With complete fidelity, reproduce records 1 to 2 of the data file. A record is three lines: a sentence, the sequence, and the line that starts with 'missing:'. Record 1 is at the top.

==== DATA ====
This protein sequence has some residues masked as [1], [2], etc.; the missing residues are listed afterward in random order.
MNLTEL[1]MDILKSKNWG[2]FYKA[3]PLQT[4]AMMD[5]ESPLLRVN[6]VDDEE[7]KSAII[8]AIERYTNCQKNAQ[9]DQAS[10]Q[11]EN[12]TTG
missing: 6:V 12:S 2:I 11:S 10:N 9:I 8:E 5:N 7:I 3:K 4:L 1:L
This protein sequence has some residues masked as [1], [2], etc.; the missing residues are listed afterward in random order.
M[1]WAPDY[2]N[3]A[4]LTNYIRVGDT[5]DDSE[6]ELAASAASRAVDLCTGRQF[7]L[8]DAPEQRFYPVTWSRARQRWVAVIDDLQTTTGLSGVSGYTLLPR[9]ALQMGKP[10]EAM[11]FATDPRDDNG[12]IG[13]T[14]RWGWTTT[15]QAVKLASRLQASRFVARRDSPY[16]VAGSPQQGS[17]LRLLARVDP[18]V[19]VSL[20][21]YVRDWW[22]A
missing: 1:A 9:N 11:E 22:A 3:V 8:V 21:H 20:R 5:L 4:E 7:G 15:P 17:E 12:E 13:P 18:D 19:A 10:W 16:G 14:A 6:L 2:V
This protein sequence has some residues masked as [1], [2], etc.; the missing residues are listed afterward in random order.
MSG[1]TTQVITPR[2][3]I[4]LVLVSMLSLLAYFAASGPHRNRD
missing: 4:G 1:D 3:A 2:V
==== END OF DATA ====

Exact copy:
This protein sequence has some residues masked as [1], [2], etc.; the missing residues are listed afterward in random order.
MNLTEL[1]MDILKSKNWG[2]FYKA[3]PLQT[4]AMMD[5]ESPLLRVN[6]VDDEE[7]KSAII[8]AIERYTNCQKNAQ[9]DQAS[10]Q[11]EN[12]TTG
missing: 6:V 12:S 2:I 11:S 10:N 9:I 8:E 5:N 7:I 3:K 4:L 1:L
This protein sequence has some residues masked as [1], [2], etc.; the missing residues are listed afterward in random order.
M[1]WAPDY[2]N[3]A[4]LTNYIRVGDT[5]DDSE[6]ELAASAASRAVDLCTGRQF[7]L[8]DAPEQRFYPVTWSRARQRWVAVIDDLQTTTGLSGVSGYTLLPR[9]ALQMGKP[10]EAM[11]FATDPRDDNG[12]IG[13]T[14]RWGWTTT[15]QAVKLASRLQASRFVARRDSPY[16]VAGSPQQGS[17]LRLLARVDP[18]V[19]VSL[20][21]YVRDWW[22]A
missing: 1:A 9:N 11:E 22:A 3:V 8:V 21:H 20:R 5:L 4:E 7:G 15:P 17:E 12:E 13:P 18:D 19:A 10:W 16:G 14:A 6:L 2:V